Colby: (Interrupting) This is a very noble idea we can all reach out to the youth of America. ... I'm curious if your family has had any contact with the president or any from the White House or administration. Do you feel that the reaction to the verdict is divided among racial lines?
Zimmerman: We haven't had any contact from the president or the administration that I know of. But I think, you know, moving anything along racial lines is just a disservice to our country. ... [We should] do everything we can for children who are having difficulty. I really see eye-to-eye with the president on that.
7. Obama is still trying to go after your brother. Defend him. Tell us how you really feel. Speak clearly into the microphone.
Colby: The Department of Justice will look to see if civil rights charges can be filed, any other actions against your brother in this case. You've been fiercely defensive of your brother and outspoken as well. What's your message to the justice department about whether or not they should pursue any other action against your brother? Let's get it out there!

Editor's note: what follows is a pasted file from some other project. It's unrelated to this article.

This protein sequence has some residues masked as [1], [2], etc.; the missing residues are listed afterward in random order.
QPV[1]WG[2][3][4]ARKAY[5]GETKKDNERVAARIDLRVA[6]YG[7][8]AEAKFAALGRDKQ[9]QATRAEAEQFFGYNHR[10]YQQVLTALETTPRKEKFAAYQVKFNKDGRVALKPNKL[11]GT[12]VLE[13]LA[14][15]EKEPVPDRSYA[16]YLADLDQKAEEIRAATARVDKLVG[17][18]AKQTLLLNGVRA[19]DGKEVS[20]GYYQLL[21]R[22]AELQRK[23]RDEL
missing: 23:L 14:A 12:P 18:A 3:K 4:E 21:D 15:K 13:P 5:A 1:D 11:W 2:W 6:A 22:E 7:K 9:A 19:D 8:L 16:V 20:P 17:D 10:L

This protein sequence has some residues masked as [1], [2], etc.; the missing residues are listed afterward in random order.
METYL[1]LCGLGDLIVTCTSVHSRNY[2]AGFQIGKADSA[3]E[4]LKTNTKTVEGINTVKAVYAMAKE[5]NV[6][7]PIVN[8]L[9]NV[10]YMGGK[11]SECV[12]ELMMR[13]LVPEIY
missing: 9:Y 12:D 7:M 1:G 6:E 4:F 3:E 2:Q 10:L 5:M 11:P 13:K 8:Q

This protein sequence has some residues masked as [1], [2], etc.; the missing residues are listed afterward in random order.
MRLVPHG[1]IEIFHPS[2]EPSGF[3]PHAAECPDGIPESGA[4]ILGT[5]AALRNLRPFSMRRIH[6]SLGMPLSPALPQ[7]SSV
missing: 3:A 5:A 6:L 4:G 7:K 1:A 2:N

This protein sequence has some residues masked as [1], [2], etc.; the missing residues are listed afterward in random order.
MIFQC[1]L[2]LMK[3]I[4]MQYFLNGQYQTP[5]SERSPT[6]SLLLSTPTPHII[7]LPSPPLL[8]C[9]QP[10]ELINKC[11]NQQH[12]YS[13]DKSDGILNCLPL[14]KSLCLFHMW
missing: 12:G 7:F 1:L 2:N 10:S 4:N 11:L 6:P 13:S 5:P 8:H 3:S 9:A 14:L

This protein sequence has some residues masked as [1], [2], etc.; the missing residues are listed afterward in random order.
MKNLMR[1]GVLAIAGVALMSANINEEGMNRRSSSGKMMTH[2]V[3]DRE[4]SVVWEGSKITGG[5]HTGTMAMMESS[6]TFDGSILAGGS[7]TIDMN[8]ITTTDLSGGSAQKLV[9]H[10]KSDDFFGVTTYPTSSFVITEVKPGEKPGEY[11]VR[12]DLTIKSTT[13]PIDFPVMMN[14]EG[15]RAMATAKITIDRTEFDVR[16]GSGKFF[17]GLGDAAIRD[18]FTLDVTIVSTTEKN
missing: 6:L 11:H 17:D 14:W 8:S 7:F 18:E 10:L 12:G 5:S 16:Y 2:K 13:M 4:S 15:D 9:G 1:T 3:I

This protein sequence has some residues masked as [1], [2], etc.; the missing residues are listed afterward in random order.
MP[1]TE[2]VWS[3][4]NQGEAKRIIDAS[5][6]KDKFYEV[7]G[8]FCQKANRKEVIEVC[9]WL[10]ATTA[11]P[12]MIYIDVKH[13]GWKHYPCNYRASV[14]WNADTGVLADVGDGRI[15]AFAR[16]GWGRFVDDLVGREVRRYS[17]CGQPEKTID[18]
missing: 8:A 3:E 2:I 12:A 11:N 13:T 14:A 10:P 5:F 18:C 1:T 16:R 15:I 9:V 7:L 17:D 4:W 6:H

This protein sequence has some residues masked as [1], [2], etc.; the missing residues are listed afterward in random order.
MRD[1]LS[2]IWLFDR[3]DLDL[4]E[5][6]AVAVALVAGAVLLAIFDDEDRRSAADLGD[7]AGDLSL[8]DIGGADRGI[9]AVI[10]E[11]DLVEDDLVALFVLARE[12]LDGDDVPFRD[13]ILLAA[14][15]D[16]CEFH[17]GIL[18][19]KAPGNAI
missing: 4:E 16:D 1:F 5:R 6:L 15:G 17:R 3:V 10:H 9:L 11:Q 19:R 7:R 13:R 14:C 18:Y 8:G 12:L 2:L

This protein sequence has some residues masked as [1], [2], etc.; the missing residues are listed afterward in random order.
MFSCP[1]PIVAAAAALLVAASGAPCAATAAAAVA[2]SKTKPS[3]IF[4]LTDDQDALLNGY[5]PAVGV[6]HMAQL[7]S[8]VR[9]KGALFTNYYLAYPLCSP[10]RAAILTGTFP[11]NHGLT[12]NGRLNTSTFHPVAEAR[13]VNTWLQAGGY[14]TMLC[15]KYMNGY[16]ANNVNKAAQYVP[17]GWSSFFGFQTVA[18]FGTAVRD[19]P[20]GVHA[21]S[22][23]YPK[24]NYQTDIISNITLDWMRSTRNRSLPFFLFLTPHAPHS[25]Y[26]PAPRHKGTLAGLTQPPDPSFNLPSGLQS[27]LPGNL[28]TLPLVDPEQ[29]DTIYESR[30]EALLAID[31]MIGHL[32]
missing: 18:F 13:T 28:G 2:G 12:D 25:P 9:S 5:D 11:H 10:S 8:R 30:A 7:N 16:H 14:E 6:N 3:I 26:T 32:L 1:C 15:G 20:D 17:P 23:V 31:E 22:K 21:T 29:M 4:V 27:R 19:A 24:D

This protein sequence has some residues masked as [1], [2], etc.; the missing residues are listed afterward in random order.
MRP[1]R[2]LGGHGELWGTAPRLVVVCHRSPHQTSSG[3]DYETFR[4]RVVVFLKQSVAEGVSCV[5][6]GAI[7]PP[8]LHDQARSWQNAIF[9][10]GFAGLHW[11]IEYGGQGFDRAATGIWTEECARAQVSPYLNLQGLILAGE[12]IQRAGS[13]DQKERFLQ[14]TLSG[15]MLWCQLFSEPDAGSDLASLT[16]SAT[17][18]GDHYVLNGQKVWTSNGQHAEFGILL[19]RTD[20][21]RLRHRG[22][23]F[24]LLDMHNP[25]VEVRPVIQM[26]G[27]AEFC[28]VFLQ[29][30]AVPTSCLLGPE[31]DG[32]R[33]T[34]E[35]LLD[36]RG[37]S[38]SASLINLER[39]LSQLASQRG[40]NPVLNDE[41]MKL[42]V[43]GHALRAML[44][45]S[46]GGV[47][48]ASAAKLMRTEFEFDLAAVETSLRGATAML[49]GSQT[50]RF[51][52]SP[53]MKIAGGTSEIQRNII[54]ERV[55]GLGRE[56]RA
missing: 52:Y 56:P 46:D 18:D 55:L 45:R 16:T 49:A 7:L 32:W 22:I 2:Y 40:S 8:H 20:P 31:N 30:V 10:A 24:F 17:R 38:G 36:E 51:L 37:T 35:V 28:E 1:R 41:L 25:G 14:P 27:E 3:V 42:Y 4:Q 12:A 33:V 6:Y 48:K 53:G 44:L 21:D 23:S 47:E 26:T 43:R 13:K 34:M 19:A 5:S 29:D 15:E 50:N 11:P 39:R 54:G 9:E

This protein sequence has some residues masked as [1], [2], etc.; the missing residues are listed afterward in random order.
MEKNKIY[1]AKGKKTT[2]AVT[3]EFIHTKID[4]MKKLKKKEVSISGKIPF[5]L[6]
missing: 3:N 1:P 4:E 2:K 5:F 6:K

Zimmerman: I have defended my brother when he was a defendant. He is no longer a defendant. ... If the Justice Department is within their rights to investigate then they are within their rights to investigate. ... I'm not sure that necessarily an investigation is a bad thing. I'm a little bit concerned sometimes that our leaders are responding to pressure. ... I think the American people need to have some time to digest what really happened ... hopefully, the answer will be that we can all do more to support our youth throughout our communities.
And with that, the interview ended.
This article is from the archive of our partner The Wire.